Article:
Jeremy Corbyn’s Speech After London Terror

Transcript of the speech UK Labour candidate Jeremy Corbyn gave after the June 3 terrorist attacks in London:

After the horrific events last night in London in which seven people have died and 21 remain in critical condition, I want to start by asking everyone to stand with me for one minute’s silence.

[Crowd stands for silence]

Tonight, we are once again meeting in the aftermath of a terrorist atrocity, and returning to the election campaign in shock and anger of the brutality and horror that was perpetrated in the streets of London last night.

Let me start by repeating what I said this morning. Sentiments I know are shared by all of us across the whole of our country. This was an appalling terrorist atrocity committed by those warped by depraved inhumanity. We have to stand together, united and determined in our communities as the people of Manchester did less than two weeks ago.

We all express our love and solidarity to the families and friends of those who have died, and of those who have been so grievously injured. And though we find it difficult to full imagine their pain, we feel for them, we’re with them, and we grieve for those who have died.

We pay tribute to the ambulance service and the fire and rescue service for their bravery and professionalism, and especially to the police and the British transport police. They acted quickly and decisively to save lives. Their professionalism was again exemplary. And also, our magnificent National Health Service staff who are still working now to save lives and heal the injured. And let’s express our admiration too for those members of the public who put themselves in danger to assist and protect others, even to the extent of confronting the murderous attackers. As in Manchester last month, their actions represent not just the best of Britain, they represent the normal, decent Britain, the quiet courage and compassion that will always, always defeat fear and hatred.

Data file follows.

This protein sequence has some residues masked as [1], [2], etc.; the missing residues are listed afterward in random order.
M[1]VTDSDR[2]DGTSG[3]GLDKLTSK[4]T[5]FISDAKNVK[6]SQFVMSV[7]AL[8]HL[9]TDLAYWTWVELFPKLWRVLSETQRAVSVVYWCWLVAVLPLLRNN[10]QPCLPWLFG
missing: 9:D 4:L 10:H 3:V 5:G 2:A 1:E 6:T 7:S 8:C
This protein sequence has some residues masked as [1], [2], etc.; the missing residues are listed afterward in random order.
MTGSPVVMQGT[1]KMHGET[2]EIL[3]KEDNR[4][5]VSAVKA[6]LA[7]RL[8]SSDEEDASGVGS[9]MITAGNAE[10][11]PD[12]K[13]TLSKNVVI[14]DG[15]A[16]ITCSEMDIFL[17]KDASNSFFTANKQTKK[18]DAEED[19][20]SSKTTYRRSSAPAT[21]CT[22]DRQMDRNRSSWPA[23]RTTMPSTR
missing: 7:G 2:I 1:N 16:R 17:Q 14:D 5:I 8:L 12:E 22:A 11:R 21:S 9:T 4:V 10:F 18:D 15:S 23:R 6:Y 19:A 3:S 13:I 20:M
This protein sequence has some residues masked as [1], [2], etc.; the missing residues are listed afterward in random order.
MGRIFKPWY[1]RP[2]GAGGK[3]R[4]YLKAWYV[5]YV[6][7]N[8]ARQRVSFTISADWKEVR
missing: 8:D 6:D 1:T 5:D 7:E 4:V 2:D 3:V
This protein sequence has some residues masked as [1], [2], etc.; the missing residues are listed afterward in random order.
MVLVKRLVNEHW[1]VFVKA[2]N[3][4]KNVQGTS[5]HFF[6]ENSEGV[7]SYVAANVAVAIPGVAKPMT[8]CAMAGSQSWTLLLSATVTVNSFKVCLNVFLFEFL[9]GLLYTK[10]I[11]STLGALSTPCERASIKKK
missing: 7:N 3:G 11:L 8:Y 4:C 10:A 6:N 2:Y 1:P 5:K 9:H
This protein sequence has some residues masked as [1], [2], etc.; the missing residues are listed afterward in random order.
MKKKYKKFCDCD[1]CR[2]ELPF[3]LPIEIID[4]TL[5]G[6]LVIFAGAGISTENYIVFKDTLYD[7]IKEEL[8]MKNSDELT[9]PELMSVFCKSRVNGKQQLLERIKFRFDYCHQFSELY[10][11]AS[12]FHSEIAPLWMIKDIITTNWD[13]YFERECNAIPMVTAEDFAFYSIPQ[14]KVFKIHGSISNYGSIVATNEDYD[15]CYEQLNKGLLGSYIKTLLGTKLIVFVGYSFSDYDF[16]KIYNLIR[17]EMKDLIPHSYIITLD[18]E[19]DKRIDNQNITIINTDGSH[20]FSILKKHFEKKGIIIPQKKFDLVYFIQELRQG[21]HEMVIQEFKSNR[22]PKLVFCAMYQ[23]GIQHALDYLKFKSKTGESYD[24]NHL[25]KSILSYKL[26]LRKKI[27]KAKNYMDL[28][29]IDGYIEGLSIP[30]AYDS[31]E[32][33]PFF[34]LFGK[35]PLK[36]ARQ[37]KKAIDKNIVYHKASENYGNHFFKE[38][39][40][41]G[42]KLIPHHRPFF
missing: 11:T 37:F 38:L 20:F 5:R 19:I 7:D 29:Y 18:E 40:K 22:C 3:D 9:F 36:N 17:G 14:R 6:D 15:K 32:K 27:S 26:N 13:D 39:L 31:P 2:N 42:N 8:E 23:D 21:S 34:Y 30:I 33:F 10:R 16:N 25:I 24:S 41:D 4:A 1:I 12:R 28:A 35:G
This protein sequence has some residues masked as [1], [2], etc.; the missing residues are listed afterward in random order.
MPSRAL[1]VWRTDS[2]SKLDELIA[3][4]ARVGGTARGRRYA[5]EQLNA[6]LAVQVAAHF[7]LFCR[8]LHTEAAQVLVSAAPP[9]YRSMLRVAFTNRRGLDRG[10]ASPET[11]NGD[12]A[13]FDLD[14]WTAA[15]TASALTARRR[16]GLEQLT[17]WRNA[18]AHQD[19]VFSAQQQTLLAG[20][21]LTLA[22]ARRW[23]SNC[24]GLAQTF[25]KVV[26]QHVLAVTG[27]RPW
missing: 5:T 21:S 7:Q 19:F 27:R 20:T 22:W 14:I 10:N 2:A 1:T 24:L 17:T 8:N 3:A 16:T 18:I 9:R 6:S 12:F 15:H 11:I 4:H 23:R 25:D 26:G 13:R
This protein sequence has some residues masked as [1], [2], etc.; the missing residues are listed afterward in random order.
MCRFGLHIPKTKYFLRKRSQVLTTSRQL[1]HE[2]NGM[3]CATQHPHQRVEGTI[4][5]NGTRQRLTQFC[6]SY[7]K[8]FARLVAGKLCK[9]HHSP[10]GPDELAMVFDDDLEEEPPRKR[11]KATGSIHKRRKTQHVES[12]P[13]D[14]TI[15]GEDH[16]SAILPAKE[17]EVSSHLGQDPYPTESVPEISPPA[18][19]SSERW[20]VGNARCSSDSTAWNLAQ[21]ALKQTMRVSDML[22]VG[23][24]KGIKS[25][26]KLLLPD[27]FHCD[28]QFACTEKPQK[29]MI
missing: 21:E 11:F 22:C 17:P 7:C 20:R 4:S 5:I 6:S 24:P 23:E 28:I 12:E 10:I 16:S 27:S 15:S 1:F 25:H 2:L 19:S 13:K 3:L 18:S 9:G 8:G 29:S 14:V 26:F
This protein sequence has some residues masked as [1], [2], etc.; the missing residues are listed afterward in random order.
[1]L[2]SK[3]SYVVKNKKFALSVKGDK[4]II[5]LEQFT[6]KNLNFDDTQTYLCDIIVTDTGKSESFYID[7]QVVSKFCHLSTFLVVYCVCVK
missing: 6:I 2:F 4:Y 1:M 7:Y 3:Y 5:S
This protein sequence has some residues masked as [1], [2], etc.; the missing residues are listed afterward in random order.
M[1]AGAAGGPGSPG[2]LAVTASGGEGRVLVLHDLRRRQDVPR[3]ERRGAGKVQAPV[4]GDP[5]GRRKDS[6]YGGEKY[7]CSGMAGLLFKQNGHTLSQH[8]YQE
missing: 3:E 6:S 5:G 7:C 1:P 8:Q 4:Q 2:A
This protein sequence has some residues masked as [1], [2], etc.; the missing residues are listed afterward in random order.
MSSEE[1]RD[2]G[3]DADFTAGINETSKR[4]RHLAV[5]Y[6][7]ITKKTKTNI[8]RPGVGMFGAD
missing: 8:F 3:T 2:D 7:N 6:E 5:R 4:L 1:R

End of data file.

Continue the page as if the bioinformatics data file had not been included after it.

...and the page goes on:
[Audience Applauds]

Those who wish to harm our people, divide our communities, and attack our democracy will not succeed. Our values of solidarity, humanity, and justice will prevail.


The violence of brutality of last night’s attack, the targeting of innocent people going about their ordinary business is a depravity familiar from similar attacks in Manchester, across Europe, the middle east, and beyond. That is why we’re ready to consider whatever proposals may be brought forward by the police and security services, more effectively to deal with the terrorist threat.

If Labour is elected, I will commission a report from the security services on Friday on the changing nature of the terrorist threat. Our priority must be public safety, and I will take whatever action is necessary and effective to protect the security of our people, and our country. That includes full authority for the police to use whatever force is necessary to protect and save life as they did last night, as they did in Westminster in March.

You cannot protect the public on the cheap. The police and security services must get the resources they need, not 20,000 police cuts. Theresa May was warned by the police federation but she accused them of crying wolf. As Labour has set out in our manifesto, we will recruit another 10,000 police officers, including more armed police who need to be properly rewarded, as well as a thousand more security service staff to support our communities and help keep us safe. But it is the timing of yesterday’s attack that we must also address today.

The aim of the terrorist is plainly to derail our democracy, and disrupt or even halt this election. The general election is, of course, about the democratic choice between Labour and Conservative parties, and our very different visions and plans for the future of our country. But it’s also now about something even bigger. It’s about the struggle between terrorism and democracy itself.

The mass murderers who brought terror to our streets in London and Manchester want our election halted. They want our democracy halted. They want their violence to overwhelm our right to vote in a fair and peaceful election, to go about our lives freely. That is why there can be no doubt that next Thursday’s vote must go ahead. Neither can we suspend our campaigning. So I’m glad to be here in Carlisle as scheduled and launching a housing policy with John Healey tomorrow.